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Side by side, the Tucson is a very good value. Lots of nice included features. Loving the 38mpg. Not loving the 2000lb. max towing. I'm impressed. (Sticking with the SC) 馃槉
 

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Discussion Starter · #3 ·
I tried to get the MSRPs similar but obviously the Tucson slightly overshot. A naturally aspirated Tucson is also a great value, but I liked the hybrid powertrain better and had this put together for myself as I'm still on the fence between Tucson Hybrid, SC, and Maverick Hybrid. Another competitor within Hyundai would be the Santa Fe SE AWD at $30,915 MSRP (all prices after destination and including a tow hitch if available). Same powertrain that way, about the same weight, similar fuel economy at 22/25/24, but still only 2K lbs tow rating, and still a bit shorter at 188.4. You have to bump up to a Santa Fe turbo trim to match the base Santa Cruz 3500lbs tow rating.

I guess it shouldn't be surprising, but there's actually a decent amount of competition between Hyundai vehicles themselves since often they share interiors and features and powertrains and are just slightly different body shapes or sizes.
 

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Honestly, if you don't need the bed, the Tucson hybrid is a fantastic option. I just wish they had released it last year when we were looking for a new SUV. Likely wouldn't have gone near the Equinox. But last year's Tucson was just a little smaller than we wanted. And I DO so love the look of them. A driveway with a Tucson parked next to a Santa Cruz would be epic.
 

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Is the curb weight you listed for the SC listed accurate ? I thought they came in around 4100lbs
 

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Discussion Starter · #6 · (Edited)
Is the curb weight you listed for the SC listed accurate ? I thought they came in around 4100lbs
Yeah, its copied and pasted from the trim comparison tool on the build configurator off Hyundai USA, I just put them in a spreadsheet since they only let you compare two trims of the same vehicle, and not two of their different vehicles side by side.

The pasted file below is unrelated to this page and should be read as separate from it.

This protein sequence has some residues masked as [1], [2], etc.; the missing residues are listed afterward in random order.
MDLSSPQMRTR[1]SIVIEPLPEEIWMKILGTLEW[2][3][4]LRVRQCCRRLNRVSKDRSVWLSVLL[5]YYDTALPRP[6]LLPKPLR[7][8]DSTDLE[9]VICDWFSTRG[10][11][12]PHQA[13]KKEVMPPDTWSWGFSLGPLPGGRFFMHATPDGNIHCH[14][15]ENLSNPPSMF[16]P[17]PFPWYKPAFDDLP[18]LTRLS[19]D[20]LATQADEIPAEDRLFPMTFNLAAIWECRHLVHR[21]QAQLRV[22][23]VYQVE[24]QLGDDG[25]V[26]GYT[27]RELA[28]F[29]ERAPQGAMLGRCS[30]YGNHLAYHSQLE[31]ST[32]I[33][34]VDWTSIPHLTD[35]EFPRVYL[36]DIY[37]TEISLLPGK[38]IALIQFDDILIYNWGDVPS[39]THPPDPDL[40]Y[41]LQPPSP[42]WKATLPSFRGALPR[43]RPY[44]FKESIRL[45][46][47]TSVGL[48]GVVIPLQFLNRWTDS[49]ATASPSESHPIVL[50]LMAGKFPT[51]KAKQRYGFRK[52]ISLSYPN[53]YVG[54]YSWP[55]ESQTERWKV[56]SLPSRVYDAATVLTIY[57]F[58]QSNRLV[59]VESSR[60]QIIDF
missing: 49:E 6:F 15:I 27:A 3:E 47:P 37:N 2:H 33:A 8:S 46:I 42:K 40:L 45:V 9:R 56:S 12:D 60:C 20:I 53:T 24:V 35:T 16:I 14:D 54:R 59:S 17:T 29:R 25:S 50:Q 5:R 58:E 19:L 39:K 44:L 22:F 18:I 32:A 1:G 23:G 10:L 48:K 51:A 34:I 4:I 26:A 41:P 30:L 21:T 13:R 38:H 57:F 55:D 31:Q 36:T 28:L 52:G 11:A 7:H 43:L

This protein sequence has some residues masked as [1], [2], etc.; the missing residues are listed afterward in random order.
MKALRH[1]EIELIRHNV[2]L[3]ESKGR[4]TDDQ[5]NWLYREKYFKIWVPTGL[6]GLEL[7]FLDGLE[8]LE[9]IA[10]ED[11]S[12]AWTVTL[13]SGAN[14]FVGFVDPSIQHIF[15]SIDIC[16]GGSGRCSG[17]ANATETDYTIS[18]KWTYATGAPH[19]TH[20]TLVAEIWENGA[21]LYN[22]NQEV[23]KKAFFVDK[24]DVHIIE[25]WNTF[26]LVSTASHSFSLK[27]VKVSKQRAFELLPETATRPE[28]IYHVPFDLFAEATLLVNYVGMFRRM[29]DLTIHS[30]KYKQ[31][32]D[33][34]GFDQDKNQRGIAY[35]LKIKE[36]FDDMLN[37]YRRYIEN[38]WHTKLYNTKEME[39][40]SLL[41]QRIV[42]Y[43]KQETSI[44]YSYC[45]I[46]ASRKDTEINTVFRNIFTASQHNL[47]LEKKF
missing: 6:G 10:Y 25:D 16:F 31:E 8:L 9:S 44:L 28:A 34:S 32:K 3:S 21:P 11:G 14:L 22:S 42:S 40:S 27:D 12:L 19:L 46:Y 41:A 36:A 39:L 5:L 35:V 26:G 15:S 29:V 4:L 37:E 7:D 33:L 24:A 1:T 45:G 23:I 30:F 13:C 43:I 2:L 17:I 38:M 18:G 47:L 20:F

The naturally aspirated Santa Cruz SEL trim is lighter than a fully loaded Limited with the turbo, since the latter has a lot of extra features added on. For the Santa Cruz Limited, you'd want to compare to a Tucson Limited which build out to a similar price, and the Tucson Limited does get nicer wheels and grill than its Blue trim, and it includes some things the SC Limited doesn't get like pano sunroof and remote automatic parking with the keyfob and memory driver's seat:
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Discussion Starter · #8 ·
No solar front glass or LED lighting throughout are surprising differences. Roof rails, meh... Kind of like the low look of the Santa Cruz SE and SEL.
Roof rails are more important on the Tucson I would think, and longer too which helps. Aesthetically, I like it without since it looks sleeker. Solar glass is a bit of a bummer since adding it aftermarket can be expensive and risks water intrusion, not sure why that wasn't included or if its merely a documentation oversight as I don't know why they wouldn't just use the same windshields as they look the same.

BTW, here's a base Tucson and Santa Cruz side by side:
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They might look the same, but remember, the SC is about 3 inches wider than the Tucson, so definitely not the same. Similar in appearance, as brand siblings should be, but they share zero body panels between them.